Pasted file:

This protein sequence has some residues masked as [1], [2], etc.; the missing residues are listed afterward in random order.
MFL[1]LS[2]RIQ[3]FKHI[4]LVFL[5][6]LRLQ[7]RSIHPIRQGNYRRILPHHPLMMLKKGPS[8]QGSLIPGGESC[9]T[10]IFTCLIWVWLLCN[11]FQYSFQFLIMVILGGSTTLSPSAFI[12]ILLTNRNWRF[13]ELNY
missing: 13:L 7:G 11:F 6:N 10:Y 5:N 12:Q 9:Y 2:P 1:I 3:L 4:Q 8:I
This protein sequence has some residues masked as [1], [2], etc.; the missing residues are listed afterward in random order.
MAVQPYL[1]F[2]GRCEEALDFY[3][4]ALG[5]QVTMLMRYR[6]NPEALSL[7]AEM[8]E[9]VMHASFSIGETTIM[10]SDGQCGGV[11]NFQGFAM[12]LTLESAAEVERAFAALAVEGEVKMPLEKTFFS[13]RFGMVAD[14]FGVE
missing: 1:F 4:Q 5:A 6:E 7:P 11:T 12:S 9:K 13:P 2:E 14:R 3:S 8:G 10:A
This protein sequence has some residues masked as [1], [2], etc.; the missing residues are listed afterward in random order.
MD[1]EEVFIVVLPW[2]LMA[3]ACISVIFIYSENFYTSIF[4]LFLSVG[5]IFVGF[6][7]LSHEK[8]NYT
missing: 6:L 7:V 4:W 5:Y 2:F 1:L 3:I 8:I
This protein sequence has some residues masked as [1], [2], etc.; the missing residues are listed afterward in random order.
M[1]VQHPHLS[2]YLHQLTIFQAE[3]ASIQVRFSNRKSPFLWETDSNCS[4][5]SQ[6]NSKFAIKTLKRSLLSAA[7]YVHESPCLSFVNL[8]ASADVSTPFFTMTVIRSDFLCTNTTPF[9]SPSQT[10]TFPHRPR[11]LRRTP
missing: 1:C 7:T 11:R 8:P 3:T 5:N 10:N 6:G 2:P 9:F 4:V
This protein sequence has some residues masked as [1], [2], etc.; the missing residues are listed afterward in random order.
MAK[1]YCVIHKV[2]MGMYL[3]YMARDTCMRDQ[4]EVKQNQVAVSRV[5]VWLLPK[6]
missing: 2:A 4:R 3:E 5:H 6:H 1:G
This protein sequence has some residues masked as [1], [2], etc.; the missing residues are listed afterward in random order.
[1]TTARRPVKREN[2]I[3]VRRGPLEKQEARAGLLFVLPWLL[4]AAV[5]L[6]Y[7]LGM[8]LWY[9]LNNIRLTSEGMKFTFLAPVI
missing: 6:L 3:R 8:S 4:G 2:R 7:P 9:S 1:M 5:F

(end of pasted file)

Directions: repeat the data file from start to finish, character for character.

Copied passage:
This protein sequence has some residues masked as [1], [2], etc.; the missing residues are listed afterward in random order.
MFL[1]LS[2]RIQ[3]FKHI[4]LVFL[5][6]LRLQ[7]RSIHPIRQGNYRRILPHHPLMMLKKGPS[8]QGSLIPGGESC[9]T[10]IFTCLIWVWLLCN[11]FQYSFQFLIMVILGGSTTLSPSAFI[12]ILLTNRNWRF[13]ELNY
missing: 13:L 7:G 11:F 6:N 10:Y 5:N 12:Q 9:Y 2:P 1:I 3:L 4:Q 8:I
This protein sequence has some residues masked as [1], [2], etc.; the missing residues are listed afterward in random order.
MAVQPYL[1]F[2]GRCEEALDFY[3][4]ALG[5]QVTMLMRYR[6]NPEALSL[7]AEM[8]E[9]VMHASFSIGETTIM[10]SDGQCGGV[11]NFQGFAM[12]LTLESAAEVERAFAALAVEGEVKMPLEKTFFS[13]RFGMVAD[14]FGVE
missing: 1:F 4:Q 5:A 6:E 7:P 11:T 12:S 9:K 13:P 2:E 14:R 3:S 8:G 10:A
This protein sequence has some residues masked as [1], [2], etc.; the missing residues are listed afterward in random order.
MD[1]EEVFIVVLPW[2]LMA[3]ACISVIFIYSENFYTSIF[4]LFLSVG[5]IFVGF[6][7]LSHEK[8]NYT
missing: 6:L 7:V 4:W 5:Y 2:F 1:L 3:I 8:I
This protein sequence has some residues masked as [1], [2], etc.; the missing residues are listed afterward in random order.
M[1]VQHPHLS[2]YLHQLTIFQAE[3]ASIQVRFSNRKSPFLWETDSNCS[4][5]SQ[6]NSKFAIKTLKRSLLSAA[7]YVHESPCLSFVNL[8]ASADVSTPFFTMTVIRSDFLCTNTTPF[9]SPSQT[10]TFPHRPR[11]LRRTP
missing: 1:C 7:T 11:R 8:P 3:T 5:N 10:N 6:G 2:P 9:F 4:V
This protein sequence has some residues masked as [1], [2], etc.; the missing residues are listed afterward in random order.
MAK[1]YCVIHKV[2]MGMYL[3]YMARDTCMRDQ[4]EVKQNQVAVSRV[5]VWLLPK[6]
missing: 2:A 4:R 3:E 5:H 6:H 1:G
This protein sequence has some residues masked as [1], [2], etc.; the missing residues are listed afterward in random order.
[1]TTARRPVKREN[2]I[3]VRRGPLEKQEARAGLLFVLPWLL[4]AAV[5]L[6]Y[7]LGM[8]LWY[9]LNNIRLTSEGMKFTFLAPVI
missing: 6:L 3:R 8:S 4:G 2:R 7:P 9:S 1:M 5:F